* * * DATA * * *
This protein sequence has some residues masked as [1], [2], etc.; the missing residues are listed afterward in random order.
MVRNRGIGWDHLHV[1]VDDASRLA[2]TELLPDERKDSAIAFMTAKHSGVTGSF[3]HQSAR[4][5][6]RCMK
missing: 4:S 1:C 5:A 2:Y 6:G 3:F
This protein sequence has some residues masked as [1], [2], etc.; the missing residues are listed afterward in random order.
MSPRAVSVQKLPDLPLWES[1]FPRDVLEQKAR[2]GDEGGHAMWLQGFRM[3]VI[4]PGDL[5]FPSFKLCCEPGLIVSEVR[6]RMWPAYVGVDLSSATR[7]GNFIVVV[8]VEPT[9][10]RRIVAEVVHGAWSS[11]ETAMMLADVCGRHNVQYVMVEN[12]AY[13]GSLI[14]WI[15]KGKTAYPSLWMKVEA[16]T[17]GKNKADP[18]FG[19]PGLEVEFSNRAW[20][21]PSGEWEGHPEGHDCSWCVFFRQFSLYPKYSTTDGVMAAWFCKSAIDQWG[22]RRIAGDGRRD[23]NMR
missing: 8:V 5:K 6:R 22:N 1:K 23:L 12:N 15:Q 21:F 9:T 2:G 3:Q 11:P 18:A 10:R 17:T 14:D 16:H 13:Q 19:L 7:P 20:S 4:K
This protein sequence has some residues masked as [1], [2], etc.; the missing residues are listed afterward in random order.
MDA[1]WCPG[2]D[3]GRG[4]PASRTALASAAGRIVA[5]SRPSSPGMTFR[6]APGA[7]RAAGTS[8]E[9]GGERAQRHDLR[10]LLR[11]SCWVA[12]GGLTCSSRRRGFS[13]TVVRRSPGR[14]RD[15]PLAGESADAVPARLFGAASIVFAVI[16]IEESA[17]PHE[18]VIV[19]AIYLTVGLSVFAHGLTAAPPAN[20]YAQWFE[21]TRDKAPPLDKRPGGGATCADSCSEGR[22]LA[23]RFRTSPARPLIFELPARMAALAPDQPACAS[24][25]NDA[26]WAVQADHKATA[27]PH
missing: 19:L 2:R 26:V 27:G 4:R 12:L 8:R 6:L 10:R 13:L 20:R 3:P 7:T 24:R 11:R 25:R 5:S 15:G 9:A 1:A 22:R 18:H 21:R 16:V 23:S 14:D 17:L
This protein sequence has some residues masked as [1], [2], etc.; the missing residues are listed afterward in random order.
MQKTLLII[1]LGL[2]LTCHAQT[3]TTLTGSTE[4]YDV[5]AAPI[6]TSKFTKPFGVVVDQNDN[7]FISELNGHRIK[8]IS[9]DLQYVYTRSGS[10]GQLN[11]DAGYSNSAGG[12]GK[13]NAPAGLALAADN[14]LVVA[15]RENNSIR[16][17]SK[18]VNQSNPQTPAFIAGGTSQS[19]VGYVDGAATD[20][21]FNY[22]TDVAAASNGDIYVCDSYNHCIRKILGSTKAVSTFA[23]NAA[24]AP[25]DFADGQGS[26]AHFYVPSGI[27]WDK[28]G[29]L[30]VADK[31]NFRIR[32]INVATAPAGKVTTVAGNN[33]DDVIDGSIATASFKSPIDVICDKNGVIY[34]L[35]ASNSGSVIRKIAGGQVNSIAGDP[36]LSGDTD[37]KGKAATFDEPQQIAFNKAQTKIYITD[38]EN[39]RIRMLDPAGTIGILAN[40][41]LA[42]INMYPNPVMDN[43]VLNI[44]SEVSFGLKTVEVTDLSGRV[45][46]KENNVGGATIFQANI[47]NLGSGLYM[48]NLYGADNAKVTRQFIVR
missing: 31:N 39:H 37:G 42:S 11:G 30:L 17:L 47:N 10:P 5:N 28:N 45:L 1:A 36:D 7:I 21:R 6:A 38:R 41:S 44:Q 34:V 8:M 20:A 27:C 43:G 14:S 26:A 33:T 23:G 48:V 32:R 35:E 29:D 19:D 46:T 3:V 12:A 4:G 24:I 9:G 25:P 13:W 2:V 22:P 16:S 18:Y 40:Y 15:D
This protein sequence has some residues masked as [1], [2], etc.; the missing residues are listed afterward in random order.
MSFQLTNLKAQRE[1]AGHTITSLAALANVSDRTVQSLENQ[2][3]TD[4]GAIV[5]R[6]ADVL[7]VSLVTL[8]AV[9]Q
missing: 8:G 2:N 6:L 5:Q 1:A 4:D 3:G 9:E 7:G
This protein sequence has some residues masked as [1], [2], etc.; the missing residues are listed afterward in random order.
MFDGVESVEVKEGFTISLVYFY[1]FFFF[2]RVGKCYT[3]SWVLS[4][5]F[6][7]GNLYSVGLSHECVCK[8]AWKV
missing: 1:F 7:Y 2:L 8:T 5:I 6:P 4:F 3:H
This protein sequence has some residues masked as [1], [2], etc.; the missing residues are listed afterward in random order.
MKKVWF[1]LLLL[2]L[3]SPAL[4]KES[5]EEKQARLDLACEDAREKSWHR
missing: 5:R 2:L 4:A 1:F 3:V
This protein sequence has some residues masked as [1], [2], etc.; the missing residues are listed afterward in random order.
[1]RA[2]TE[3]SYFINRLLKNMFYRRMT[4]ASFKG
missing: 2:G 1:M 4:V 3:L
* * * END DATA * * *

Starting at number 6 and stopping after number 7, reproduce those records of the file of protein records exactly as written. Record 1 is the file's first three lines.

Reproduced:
This protein sequence has some residues masked as [1], [2], etc.; the missing residues are listed afterward in random order.
MFDGVESVEVKEGFTISLVYFY[1]FFFF[2]RVGKCYT[3]SWVLS[4][5]F[6][7]GNLYSVGLSHECVCK[8]AWKV
missing: 1:F 7:Y 2:L 8:T 5:I 6:P 4:F 3:H
This protein sequence has some residues masked as [1], [2], etc.; the missing residues are listed afterward in random order.
MKKVWF[1]LLLL[2]L[3]SPAL[4]KES[5]EEKQARLDLACEDAREKSWHR
missing: 5:R 2:L 4:A 1:F 3:V